- Simple to make: And you have most, if not all, of those ingredients in your home already! The most common active ingredients in green cleaners are distilled white vinegar, baking soda, hydrogen peroxide, rubbing alcohol and ammonia. For example, I make my own cleaner to wash down walls before I repaint them. The recipe is so simple: 1 cup ammonia, ½ cup white vinegar and ¼ cup baking soda all in a gallon of water. This cleaner really cuts through wall grime, and a single rinse is all that’s needed.
So when you take the big picture into account, it’s easy to see the benefits of going with green cleaners – and the best part is just how easy it is to get started. Here’s a simple green cleaning project to try out and see for yourself.
We all are trying to eat healthier these days, avoiding chemicals, hormones, and processed foods as much as possible, but what happens when the so called ‘health foods’ can also pose problems? While organic is really the way to go for most food options, there are a few you should probably just stay away from altogether.
Margarine and vegetable oils
Full of trans-fats and susceptible to heat, these products have been known to contribute to heart disease, infertility, hormonal imbalance, and cancer. This is due to free radicals and oxidized cholesterol produced from over heating the oil either during the production of margarine, or during the cooking of foods.
Good alternatives – If organic butter isn’t your thing, find a cold-pressed oil alternative such as olive oil or if cooking with it, coconut oil is the best. Canola, Corn, Soy and Palm oils are not good alternatives as they are quite environmentally damaging and degrade with heat.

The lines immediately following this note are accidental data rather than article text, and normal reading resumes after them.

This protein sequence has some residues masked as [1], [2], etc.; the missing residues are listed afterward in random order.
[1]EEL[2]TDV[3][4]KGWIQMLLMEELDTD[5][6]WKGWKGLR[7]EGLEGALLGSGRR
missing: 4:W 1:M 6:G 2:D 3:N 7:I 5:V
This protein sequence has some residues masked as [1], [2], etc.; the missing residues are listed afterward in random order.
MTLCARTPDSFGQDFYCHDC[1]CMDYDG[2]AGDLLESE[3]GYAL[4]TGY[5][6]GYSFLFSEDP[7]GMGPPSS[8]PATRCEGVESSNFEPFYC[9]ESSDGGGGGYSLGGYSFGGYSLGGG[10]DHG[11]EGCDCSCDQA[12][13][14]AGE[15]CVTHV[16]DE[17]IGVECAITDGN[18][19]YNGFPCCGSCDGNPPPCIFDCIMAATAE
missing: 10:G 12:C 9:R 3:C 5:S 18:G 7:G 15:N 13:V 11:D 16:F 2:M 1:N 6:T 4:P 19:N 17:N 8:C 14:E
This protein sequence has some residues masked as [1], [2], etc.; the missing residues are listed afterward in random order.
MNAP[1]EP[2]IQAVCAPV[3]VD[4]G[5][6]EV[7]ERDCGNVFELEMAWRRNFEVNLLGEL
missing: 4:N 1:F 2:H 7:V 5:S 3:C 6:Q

Here at The Chic Ecologist, I like to highlight all types of businesses, products, arts and artists, but it’s rare to find an environmental poet! Here are three selections from Robert Lopez, an electrical engineer major focusing on sustainable energy at Cornell University. His full bio can be found at the bottom of the post. Enjoy!
Might we view nature
not just in the depth of a mountain,
not just in the rich canyon colors,
not just in the solitude of the scape,
but in the roots beneath out toes,
but in the decay of our bones,
but in all that lives and does not.
Might we view nature.
This glowing bulb burns,
igniting in a wasteful wash.
Flip – off
A living Tungsten
Flip – On
hot vapor, hot stupor.
Flip › Continue reading
There is nothing like fresh cut flowers to brighten up a room, and who doesn’t like getting flowers? Now there is a speedy and green flower delivery service in San Francisco bringing joy to those in the 7×7.
BloomThat is doing things a bit differently, and greening up an otherwise dirty industry. By sourcing local and in season flowers, they avoid the transportation costs and pollution from a typical Fed-Ex Flower. It also helps to support the local community and farmers, all while you get the fresh and longer lasting flowers. Delivered by bike messengers, you get lightning speed delivery with no additional fossil fuels burned.
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This has recently hit my radar, being a sushi lover and all, because of the very surprising ‘leakage accidents’ which are associated with a certain fish. Escolar (Lepidocybium flavobrunneum), or as it is commonly (and mistakenly) referred to as butterfish, super white tuna, or sometimes walu/waloo, can have a nasty side effect if too much is consumed. Besides that, I was also interested in the sustainability of this fish, since it is quite delicious and common in US sushi restaurants.
Escolar has been popping up on menus all over the country, but you find them primarily in sushi restaurants because of their reasonable price, low mercury content, and delicious texture and flavor. This type of fish cannot metabolize the gempylotoxin wax esters common to its diet of squid, crustaceans and other fish, leaving them to accumulate in the muscle tissue. These wax esters are left in the flesh of the escolar causing gastrointestinal problems when consumed in large amounts (more than a single serving size of 6 ounces for most people), or to put it bluntly, unexpected and uncontrollable oily orange rectal discharge. Because of this unexpected side effect, many › Continue reading